> shocking the entire community. ~Ann Strong
 
D

DougC

Guest
Roger Zoul wrote:
>
> I test rode one of these before buying my road bike back in 2003. Frankly,
> I think the intended use for these are for elderly who just want to have
> some fun riding the neighborhoods while getting some exericse. I just can't
> see it (or me on it) for any tour - unless you consider 15 miles a tour.
> OTOH, a guy at the LBS used to weigh 270 lbs and has dropped down to 210 lbs
> using one of these. He's quite young (has kids) and looks great (even if
> still overweight - he's a fairly solid guy).
>
>
>

The Revive is available as an electric-motorized version. It has been
said that it makes a better electric bike than pedal-powered bike.

The Revives aren't as good for long-distance riding as a "real" bent
because their position isn't very efficient for pedaling--but they have
three things going for them: they /are/ somewhat more comfortable to
ride than a typical upright bike, and they don't cost very much (~$350 I
recall for the non-electric version, much less than any new recumbent).
The third thing is that they have a large network of dealers who will
keep them on hand, so people will SEE them in the bike shop window.

After I got rid of my last upright bike (about four years back) I didn't
expect that I'd be buying ANY more uprights, none interested me. Until
the RANS crank-forwards came out, and I bought a Fusion, and love it.
I've had a lot of people ride it and most did say they liked it--but for
most of them, their eyes popped out when I told them it cost $900.
~
 
K

Ken C. M.

Guest
DougC wrote:

> when I told them it cost $900.


Ah yes and this is what keeps many that like the way 'bents ride from
buying them. It's really too bad that more builders don't make an
econo-recumbent.

Ken
--
The bicycle is just as good company as most husbands and, when it gets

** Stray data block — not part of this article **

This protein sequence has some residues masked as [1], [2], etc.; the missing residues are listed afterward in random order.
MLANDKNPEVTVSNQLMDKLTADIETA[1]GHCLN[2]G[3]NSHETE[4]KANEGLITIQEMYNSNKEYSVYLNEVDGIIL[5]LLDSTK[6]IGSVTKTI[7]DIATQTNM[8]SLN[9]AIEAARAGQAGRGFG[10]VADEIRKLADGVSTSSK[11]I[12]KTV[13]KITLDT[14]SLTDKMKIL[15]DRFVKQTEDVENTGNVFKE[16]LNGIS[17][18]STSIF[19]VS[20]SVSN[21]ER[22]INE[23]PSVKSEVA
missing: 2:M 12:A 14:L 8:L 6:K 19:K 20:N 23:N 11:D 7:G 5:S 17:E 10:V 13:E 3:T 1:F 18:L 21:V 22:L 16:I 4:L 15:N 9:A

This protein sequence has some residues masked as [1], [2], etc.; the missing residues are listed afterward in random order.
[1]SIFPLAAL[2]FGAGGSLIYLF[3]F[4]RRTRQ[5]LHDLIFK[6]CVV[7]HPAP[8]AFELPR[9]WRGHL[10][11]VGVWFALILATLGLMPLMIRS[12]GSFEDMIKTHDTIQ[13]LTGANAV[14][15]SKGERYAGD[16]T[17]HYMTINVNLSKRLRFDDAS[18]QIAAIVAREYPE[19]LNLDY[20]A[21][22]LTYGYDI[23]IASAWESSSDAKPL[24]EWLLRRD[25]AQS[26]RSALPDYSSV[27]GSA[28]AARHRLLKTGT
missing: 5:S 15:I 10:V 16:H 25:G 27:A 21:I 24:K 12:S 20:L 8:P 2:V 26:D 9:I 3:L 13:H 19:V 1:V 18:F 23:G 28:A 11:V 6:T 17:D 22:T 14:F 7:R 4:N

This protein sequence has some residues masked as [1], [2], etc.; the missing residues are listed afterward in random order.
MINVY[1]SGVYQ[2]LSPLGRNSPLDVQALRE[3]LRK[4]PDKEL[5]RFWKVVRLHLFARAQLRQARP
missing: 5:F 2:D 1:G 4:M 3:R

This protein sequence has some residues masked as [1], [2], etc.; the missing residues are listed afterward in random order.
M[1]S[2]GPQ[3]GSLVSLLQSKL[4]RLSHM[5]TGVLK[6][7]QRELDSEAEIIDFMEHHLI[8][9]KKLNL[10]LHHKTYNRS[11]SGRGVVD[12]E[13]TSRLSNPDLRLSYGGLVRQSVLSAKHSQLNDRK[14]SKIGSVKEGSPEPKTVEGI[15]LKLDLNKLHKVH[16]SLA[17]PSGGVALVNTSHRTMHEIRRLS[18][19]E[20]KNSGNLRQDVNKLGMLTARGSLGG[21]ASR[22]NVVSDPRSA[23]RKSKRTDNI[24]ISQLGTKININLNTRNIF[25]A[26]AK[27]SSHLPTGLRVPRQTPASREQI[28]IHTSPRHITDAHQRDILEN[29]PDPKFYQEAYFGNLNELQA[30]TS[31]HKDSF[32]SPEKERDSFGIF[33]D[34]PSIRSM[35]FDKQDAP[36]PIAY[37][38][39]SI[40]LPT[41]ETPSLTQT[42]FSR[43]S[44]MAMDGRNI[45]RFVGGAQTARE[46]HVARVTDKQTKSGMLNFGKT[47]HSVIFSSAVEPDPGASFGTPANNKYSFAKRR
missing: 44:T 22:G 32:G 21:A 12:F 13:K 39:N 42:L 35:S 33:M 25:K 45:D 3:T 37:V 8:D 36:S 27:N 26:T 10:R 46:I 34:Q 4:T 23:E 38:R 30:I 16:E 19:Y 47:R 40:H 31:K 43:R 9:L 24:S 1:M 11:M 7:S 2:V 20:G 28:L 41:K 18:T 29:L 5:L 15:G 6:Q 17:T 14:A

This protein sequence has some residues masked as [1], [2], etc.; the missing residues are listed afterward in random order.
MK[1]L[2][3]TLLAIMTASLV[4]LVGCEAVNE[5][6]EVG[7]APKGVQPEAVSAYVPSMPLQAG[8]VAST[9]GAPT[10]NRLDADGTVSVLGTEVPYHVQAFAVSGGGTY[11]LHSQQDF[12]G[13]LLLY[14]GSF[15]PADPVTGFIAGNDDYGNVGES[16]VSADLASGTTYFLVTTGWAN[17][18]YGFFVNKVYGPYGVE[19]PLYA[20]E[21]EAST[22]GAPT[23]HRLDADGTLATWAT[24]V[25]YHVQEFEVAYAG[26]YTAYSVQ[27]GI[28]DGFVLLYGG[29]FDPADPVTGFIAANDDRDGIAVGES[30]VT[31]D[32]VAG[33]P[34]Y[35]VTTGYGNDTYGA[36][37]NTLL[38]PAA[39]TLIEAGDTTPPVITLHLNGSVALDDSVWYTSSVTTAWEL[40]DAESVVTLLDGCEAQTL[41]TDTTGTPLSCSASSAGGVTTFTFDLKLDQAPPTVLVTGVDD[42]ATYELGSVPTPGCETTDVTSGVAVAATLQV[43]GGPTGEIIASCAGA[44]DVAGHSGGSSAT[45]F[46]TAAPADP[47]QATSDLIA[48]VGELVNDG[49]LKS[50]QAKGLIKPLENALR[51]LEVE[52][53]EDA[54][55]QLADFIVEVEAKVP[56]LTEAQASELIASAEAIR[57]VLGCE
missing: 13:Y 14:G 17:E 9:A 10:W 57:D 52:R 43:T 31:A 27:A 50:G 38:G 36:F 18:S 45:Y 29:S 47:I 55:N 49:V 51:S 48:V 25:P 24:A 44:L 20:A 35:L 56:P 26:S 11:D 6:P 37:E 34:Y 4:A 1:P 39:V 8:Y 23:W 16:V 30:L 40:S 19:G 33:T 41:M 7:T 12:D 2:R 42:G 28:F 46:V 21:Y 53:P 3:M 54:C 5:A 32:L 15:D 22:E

old and shabby, a woman can dispose of it and get a new one without
shocking the entire community. ~Ann Strong
 
J

Johnny Sunset aka Tom Sherman

Guest
DougC wrote:
> ...
> The Revives aren't as good for long-distance riding as a "real" bent
> because their position isn't very efficient for pedaling--but they have
> three things going for them: they /are/ somewhat more comfortable to
> ride than a typical upright bike, and they don't cost very much (~$350 I
> recall for the non-electric version, much less than any new recumbent).
> The third thing is that they have a large network of dealers who will
> keep them on hand, so people will SEE them in the bike shop window....


Number 4 - on a crank forward (CF) or semi-recumbent bicycle such as
the Revive, the rider can put his/her feet on the ground while seated.
While this may not seem like much of an advantage to most experienced
cyclists, I see too many newbie's riding bicycles with the saddle
almost resting on the top tube so they can get their feet down (the
very thought of which makes my knees hurt). Anything that gets more
people on bikes is a good thing.

--
Tom Sherman - Post Free or Die!